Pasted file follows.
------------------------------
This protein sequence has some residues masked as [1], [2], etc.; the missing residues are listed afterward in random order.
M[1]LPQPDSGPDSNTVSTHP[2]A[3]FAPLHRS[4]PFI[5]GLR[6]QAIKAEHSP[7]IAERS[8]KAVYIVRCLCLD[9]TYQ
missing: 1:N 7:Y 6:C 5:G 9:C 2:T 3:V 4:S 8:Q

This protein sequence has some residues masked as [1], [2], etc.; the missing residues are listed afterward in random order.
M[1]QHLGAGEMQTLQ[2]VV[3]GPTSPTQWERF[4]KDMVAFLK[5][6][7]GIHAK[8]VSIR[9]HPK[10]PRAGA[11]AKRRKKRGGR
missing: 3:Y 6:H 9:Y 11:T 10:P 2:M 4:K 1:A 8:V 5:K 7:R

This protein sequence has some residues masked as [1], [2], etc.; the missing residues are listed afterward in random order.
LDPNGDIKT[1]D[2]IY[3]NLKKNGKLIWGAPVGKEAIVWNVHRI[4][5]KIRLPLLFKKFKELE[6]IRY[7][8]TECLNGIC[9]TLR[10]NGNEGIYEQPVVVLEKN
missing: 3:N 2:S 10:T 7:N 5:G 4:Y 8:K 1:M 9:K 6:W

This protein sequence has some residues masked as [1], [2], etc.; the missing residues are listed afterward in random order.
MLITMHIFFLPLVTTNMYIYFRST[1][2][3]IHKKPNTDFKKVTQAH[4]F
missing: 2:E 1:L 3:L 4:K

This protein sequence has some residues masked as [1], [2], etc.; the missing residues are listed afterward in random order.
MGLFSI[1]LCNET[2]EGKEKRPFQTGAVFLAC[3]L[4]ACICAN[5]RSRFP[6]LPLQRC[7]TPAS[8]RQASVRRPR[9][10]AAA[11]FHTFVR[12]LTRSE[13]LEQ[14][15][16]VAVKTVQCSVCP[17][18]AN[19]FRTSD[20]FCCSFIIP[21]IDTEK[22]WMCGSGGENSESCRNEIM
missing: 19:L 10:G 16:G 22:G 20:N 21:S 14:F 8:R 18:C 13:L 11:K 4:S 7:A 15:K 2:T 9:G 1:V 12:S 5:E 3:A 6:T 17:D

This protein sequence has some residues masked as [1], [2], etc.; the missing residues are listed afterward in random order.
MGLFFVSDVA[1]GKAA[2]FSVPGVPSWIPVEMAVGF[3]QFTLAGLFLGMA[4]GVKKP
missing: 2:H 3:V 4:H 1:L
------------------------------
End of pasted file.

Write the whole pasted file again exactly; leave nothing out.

This protein sequence has some residues masked as [1], [2], etc.; the missing residues are listed afterward in random order.
M[1]LPQPDSGPDSNTVSTHP[2]A[3]FAPLHRS[4]PFI[5]GLR[6]QAIKAEHSP[7]IAERS[8]KAVYIVRCLCLD[9]TYQ
missing: 1:N 7:Y 6:C 5:G 9:C 2:T 3:V 4:S 8:Q

This protein sequence has some residues masked as [1], [2], etc.; the missing residues are listed afterward in random order.
M[1]QHLGAGEMQTLQ[2]VV[3]GPTSPTQWERF[4]KDMVAFLK[5][6][7]GIHAK[8]VSIR[9]HPK[10]PRAGA[11]AKRRKKRGGR
missing: 3:Y 6:H 9:Y 11:T 10:P 2:M 4:K 1:A 8:V 5:K 7:R

This protein sequence has some residues masked as [1], [2], etc.; the missing residues are listed afterward in random order.
LDPNGDIKT[1]D[2]IY[3]NLKKNGKLIWGAPVGKEAIVWNVHRI[4][5]KIRLPLLFKKFKELE[6]IRY[7][8]TECLNGIC[9]TLR[10]NGNEGIYEQPVVVLEKN
missing: 3:N 2:S 10:T 7:N 5:G 4:Y 8:K 1:M 9:K 6:W

This protein sequence has some residues masked as [1], [2], etc.; the missing residues are listed afterward in random order.
MLITMHIFFLPLVTTNMYIYFRST[1][2][3]IHKKPNTDFKKVTQAH[4]F
missing: 2:E 1:L 3:L 4:K

This protein sequence has some residues masked as [1], [2], etc.; the missing residues are listed afterward in random order.
MGLFSI[1]LCNET[2]EGKEKRPFQTGAVFLAC[3]L[4]ACICAN[5]RSRFP[6]LPLQRC[7]TPAS[8]RQASVRRPR[9][10]AAA[11]FHTFVR[12]LTRSE[13]LEQ[14][15][16]VAVKTVQCSVCP[17][18]AN[19]FRTSD[20]FCCSFIIP[21]IDTEK[22]WMCGSGGENSESCRNEIM
missing: 19:L 10:G 16:G 22:G 20:N 21:S 14:F 8:R 18:C 13:L 11:K 4:S 7:A 15:K 2:T 9:G 1:V 12:S 5:E 3:A 6:T 17:D

This protein sequence has some residues masked as [1], [2], etc.; the missing residues are listed afterward in random order.
MGLFFVSDVA[1]GKAA[2]FSVPGVPSWIPVEMAVGF[3]QFTLAGLFLGMA[4]GVKKP
missing: 2:H 3:V 4:H 1:L